Latest & greatest articles for penicillin

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Top results for penicillin

41. Comparison of ceftriaxone with penicillin for antibiotic prophylaxis for compound mandible fractures

Comparison of ceftriaxone with penicillin for antibiotic prophylaxis for compound mandible fractures Comparison of ceftriaxone with penicillin for antibiotic prophylaxis for compound mandible fractures Comparison of ceftriaxone with penicillin for antibiotic prophylaxis for compound mandible fractures Heit J M, Stevens M R, Jeffords K Record Status This is a critical abstract of an economic evaluation that meets the criteria for inclusion on NHS EED. Each abstract contains a brief summary (...) of the methods, the results and conclusions followed by a detailed critical assessment on the reliability of the study and the conclusions drawn. Health technology Ceftriaxone and penicillin for antibiotic prophylaxis for compound mandible fracture. Type of intervention Secondary prevention. Economic study type Cost-effectiveness analysis. Study population Male and female patients with compound mandible fractures. Setting Hospital. The economic study was carried out in Miami, Florida, USA. Dates to which

NHS Economic Evaluation Database.1997

42. Randomised, double blind, placebo controlled trial of penicillin V and amoxycillin in treatment of acute sinus infections in adults.

Randomised, double blind, placebo controlled trial of penicillin V and amoxycillin in treatment of acute sinus infections in adults. 8760738 1996 09 25 1996 09 25 2013 11 21 0959-8138 313 7053 1996 Aug 10 BMJ (Clinical research ed.) BMJ Randomised, double blind, placebo controlled trial of penicillin V and amoxycillin in treatment of acute sinus infections in adults. 325-9 To compare the effectiveness of penicillin V and amoxycillin with placebo in treatment of adult patients with acute (...) sinusitis. Randomised, double blind, placebo controlled trial. Norwegian general practice. 130 adult patients with a clinical diagnosis of acute sinusitis confirmed by computed tomography. Subjective status after three and 10 days of treatment, difference in clinical severity score between day 0 and day 10 as evaluated by the general practitioner, difference in score from computed tomography on day 0 and day 10, and duration of sinusitis. Amoxycillin and penicillin V led to significantly faster

BMJ1996 Full Text: Link to full Text with Trip Pro

43. Reduction of fever and streptococcal bacteremia in granulocytopenic patients with cancer. A trial of oral penicillin V or placebo combined with pefloxacin. International Antimicrobial Therapy Cooperative Group of the European Organization for Research and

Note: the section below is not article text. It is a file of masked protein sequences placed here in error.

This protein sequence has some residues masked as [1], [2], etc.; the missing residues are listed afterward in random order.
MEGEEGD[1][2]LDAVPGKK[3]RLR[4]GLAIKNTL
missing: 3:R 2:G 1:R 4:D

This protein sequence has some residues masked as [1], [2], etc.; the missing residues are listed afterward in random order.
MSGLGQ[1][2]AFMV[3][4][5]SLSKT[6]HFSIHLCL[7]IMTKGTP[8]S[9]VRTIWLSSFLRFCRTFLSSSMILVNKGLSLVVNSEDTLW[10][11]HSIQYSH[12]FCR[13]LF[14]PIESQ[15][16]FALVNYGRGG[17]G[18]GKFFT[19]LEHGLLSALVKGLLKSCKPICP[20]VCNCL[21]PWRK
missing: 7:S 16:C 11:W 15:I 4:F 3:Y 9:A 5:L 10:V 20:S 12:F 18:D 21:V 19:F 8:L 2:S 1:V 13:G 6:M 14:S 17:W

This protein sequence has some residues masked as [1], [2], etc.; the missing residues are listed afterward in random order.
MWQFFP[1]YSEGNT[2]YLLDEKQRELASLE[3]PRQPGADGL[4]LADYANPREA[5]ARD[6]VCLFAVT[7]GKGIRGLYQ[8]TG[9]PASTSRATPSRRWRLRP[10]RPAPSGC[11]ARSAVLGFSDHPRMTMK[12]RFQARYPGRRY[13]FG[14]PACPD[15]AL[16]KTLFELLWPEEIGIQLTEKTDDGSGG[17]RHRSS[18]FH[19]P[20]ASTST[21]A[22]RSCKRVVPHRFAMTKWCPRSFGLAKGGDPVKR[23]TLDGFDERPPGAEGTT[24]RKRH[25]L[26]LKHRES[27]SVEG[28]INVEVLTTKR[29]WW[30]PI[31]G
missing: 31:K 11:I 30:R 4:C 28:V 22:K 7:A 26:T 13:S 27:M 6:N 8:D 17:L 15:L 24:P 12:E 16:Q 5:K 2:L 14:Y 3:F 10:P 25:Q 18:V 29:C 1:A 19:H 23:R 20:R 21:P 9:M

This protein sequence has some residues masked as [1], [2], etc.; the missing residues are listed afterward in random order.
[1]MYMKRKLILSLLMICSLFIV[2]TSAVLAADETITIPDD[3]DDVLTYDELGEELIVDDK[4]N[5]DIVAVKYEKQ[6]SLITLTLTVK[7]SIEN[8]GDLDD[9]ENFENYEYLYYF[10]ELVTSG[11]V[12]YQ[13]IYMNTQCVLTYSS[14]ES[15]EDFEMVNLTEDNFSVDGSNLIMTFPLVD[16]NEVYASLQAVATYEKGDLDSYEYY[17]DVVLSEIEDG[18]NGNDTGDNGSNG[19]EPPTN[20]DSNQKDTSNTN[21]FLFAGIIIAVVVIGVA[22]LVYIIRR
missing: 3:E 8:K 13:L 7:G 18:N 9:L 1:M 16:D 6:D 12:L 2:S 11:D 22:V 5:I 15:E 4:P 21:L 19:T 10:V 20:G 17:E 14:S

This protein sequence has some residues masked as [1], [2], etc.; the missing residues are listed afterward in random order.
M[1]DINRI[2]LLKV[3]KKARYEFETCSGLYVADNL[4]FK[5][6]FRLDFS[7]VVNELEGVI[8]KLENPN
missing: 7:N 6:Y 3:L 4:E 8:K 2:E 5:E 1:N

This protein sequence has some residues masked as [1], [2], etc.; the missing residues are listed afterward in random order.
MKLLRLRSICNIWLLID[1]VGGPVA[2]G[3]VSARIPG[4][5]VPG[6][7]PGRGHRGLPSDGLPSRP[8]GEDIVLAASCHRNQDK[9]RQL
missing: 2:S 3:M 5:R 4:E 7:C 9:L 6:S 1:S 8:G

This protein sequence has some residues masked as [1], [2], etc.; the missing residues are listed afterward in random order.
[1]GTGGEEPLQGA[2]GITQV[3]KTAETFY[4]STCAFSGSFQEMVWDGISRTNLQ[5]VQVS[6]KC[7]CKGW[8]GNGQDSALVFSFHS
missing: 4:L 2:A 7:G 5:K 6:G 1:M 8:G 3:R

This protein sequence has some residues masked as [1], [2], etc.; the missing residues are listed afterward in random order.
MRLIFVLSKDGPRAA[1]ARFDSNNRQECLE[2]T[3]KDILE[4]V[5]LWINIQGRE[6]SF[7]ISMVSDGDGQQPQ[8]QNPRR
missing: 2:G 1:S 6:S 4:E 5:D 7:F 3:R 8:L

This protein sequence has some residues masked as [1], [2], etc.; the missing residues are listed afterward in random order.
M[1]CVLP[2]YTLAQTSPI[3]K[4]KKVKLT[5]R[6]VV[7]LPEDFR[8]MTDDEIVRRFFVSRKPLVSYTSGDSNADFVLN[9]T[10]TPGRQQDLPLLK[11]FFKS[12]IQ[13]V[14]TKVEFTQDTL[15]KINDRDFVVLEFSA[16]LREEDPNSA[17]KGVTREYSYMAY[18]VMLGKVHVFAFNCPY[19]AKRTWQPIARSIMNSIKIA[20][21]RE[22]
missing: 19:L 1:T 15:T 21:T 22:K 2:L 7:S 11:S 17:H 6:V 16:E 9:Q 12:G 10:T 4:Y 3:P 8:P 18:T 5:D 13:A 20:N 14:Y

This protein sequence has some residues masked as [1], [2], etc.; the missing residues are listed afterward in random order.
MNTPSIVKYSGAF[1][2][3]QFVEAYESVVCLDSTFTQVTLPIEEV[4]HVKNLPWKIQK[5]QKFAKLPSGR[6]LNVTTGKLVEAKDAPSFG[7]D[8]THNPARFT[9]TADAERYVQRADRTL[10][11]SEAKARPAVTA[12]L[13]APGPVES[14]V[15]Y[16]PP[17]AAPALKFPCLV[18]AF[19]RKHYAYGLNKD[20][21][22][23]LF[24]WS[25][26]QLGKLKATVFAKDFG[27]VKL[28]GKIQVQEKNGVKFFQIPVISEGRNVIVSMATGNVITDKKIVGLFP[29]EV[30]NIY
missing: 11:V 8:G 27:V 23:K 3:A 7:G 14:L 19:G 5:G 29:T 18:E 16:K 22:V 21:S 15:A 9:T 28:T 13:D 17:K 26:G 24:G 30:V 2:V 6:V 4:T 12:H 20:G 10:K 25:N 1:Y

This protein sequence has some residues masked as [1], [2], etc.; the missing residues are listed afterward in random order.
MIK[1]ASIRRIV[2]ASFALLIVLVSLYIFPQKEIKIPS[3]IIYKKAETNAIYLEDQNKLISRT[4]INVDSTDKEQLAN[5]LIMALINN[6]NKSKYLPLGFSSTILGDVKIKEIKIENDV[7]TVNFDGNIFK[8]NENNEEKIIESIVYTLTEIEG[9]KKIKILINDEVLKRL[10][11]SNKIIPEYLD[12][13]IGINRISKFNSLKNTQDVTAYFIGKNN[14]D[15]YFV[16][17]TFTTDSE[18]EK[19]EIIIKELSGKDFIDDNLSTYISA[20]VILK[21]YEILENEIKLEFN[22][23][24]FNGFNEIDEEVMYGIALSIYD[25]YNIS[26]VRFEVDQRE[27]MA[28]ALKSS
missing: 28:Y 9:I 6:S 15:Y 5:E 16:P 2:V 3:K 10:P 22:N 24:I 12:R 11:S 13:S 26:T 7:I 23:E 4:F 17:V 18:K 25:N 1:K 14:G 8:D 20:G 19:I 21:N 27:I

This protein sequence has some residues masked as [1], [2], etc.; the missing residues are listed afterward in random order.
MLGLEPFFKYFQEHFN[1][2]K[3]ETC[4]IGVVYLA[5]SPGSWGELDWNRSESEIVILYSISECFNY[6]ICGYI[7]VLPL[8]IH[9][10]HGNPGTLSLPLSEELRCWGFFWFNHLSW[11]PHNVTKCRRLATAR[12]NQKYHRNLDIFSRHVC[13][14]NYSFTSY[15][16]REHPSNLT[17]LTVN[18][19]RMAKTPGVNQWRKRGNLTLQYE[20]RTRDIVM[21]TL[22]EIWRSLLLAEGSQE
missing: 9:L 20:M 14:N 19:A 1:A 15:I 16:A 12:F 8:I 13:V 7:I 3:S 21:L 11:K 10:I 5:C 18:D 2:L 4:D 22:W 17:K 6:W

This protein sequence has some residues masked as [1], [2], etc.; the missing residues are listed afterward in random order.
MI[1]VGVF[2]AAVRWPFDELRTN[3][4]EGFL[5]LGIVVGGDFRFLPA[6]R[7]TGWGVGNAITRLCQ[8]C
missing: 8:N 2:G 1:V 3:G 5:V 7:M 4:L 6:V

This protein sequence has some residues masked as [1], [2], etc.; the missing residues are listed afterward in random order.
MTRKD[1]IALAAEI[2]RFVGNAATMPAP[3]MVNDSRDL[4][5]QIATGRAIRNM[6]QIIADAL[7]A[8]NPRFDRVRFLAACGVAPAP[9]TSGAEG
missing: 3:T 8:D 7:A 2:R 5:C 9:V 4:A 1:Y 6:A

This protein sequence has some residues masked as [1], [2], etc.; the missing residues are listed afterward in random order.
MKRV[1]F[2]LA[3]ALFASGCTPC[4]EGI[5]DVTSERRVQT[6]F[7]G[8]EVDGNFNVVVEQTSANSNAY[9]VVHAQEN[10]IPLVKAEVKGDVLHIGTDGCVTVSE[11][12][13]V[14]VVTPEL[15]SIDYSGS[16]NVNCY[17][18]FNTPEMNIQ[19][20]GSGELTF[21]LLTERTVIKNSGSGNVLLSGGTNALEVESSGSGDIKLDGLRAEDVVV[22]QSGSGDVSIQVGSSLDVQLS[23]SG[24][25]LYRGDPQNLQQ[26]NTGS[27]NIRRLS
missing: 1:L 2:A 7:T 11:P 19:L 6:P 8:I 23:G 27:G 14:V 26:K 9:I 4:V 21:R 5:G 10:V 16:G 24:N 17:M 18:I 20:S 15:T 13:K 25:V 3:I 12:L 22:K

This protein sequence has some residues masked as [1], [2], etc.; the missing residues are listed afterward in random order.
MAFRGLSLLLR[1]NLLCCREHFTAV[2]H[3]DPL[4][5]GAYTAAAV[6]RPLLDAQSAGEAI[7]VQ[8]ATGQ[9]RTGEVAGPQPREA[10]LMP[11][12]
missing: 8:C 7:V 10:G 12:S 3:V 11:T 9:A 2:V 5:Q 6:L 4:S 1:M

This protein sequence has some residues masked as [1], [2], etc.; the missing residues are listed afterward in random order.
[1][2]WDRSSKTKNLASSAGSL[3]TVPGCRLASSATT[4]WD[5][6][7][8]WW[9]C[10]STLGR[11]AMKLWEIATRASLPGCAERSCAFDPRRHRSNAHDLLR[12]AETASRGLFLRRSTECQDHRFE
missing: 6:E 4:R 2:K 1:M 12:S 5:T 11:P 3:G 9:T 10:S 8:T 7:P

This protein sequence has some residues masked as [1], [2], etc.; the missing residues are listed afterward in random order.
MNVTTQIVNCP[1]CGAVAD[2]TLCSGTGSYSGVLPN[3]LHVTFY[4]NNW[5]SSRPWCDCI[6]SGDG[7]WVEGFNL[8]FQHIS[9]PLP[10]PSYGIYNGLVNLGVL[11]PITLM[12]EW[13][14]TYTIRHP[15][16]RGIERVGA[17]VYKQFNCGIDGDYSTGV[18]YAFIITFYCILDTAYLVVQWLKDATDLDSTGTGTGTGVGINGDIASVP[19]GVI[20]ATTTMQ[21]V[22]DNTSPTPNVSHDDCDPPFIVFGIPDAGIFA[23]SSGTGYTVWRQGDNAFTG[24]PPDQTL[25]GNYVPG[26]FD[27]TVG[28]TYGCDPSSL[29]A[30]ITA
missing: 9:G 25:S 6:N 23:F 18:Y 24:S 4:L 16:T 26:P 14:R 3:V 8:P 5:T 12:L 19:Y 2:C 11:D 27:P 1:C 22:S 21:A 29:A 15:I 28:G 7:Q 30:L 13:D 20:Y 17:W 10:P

Reduction of fever and streptococcal bacteremia in granulocytopenic patients with cancer. A trial of oral penicillin V or placebo combined with pefloxacin. International Antimicrobial Therapy Cooperative Group of the European Organization for Research and 7933348 1994 11 03 1994 11 03 2016 10 17 0098-7484 272 15 1994 Oct 19 JAMA JAMA Reduction of fever and streptococcal bacteremia in granulocytopenic patients with cancer. A trial of oral penicillin V or placebo combined with pefloxacin (...) . International Antimicrobial Therapy Cooperative Group of the European Organization for Research and Treatment of Cancer. 1183-9 To determine the effect of oral penicillin V combined with a fluoroquinolone (pefloxacin) on the occurrence of fever and streptococcal and other gram-positive coccal bacteremic infections in granulocytopenic patients with cancer. Prospective randomized double-blinded placebo-controlled prophylactic trial. Inpatient setting in multiple cooperating cancer centers. Convenience sample

JAMA1994

44. Treatment of late Lyme borreliosis--randomised comparison of ceftriaxone and penicillin.

Treatment of late Lyme borreliosis--randomised comparison of ceftriaxone and penicillin. 2897008 1988 06 23 1988 06 23 2015 06 16 0140-6736 1 8596 1988 May 28 Lancet (London, England) Lancet Treatment of late Lyme borreliosis--randomised comparison of ceftriaxone and penicillin. 1191-4 23 patients with clinically active late Lyme disease were randomly assigned to intravenous treatment with either penicillin or ceftriaxone. Of the 10 treated with penicillin, 5 were judged treatment failures (...) B J BJ eng Clinical Trial Comparative Study Journal Article Randomized Controlled Trial Research Support, Non-U.S. Gov't England Lancet 2985213R 0140-6736 0 Adrenal Cortex Hormones 0 Penicillins 75J73V1629 Ceftriaxone AIM IM Administration, Oral Adrenal Cortex Hormones adverse effects Adult Ceftriaxone administration & dosage therapeutic use Clinical Trials as Topic Drug Interactions Female Follow-Up Studies Humans Injections, Intravenous Lyme Disease drug therapy Male Middle Aged Penicillins